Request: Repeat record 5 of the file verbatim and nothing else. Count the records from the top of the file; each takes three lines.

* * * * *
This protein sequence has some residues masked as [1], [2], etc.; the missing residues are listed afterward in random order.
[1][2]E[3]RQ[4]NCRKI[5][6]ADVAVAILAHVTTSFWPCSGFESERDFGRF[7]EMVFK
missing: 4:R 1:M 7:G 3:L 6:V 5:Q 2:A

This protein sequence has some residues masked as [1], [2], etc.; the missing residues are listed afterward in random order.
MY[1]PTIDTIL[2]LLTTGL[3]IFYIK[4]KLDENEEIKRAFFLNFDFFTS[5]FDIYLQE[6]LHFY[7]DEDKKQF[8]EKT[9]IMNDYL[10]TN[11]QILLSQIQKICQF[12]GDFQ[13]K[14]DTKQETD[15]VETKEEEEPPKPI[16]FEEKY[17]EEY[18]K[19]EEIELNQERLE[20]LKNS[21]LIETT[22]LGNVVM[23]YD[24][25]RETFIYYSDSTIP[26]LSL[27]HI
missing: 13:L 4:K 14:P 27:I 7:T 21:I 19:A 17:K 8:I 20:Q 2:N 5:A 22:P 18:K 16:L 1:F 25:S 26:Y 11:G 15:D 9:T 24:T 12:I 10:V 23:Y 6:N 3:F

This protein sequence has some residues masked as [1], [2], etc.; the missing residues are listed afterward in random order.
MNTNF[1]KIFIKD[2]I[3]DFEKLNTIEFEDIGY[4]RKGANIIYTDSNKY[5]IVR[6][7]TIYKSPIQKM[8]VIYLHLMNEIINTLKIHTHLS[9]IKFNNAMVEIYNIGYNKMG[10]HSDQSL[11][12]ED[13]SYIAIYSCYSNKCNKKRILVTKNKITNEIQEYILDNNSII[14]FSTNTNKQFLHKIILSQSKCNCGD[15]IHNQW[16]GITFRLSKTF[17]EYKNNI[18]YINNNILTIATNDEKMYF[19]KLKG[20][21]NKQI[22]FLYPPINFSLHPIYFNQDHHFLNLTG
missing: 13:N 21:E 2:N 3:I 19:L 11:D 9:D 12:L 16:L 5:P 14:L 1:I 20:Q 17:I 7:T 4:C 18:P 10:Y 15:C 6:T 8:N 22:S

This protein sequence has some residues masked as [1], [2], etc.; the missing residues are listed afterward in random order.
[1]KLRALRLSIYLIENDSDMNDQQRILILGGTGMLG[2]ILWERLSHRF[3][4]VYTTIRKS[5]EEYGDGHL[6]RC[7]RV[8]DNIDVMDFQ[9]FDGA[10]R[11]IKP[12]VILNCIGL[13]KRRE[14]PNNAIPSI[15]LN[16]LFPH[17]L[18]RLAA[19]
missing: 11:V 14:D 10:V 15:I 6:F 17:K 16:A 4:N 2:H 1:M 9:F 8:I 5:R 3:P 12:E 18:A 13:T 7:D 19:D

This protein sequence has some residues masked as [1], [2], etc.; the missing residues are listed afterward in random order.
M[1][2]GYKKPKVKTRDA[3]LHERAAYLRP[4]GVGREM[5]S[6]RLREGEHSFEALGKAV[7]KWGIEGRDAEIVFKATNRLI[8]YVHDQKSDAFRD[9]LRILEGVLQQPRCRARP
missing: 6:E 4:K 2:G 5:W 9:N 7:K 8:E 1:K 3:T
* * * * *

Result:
This protein sequence has some residues masked as [1], [2], etc.; the missing residues are listed afterward in random order.
M[1][2]GYKKPKVKTRDA[3]LHERAAYLRP[4]GVGREM[5]S[6]RLREGEHSFEALGKAV[7]KWGIEGRDAEIVFKATNRLI[8]YVHDQKSDAFRD[9]LRILEGVLQQPRCRARP
missing: 6:E 4:K 2:G 5:W 9:N 7:K 8:E 1:K 3:T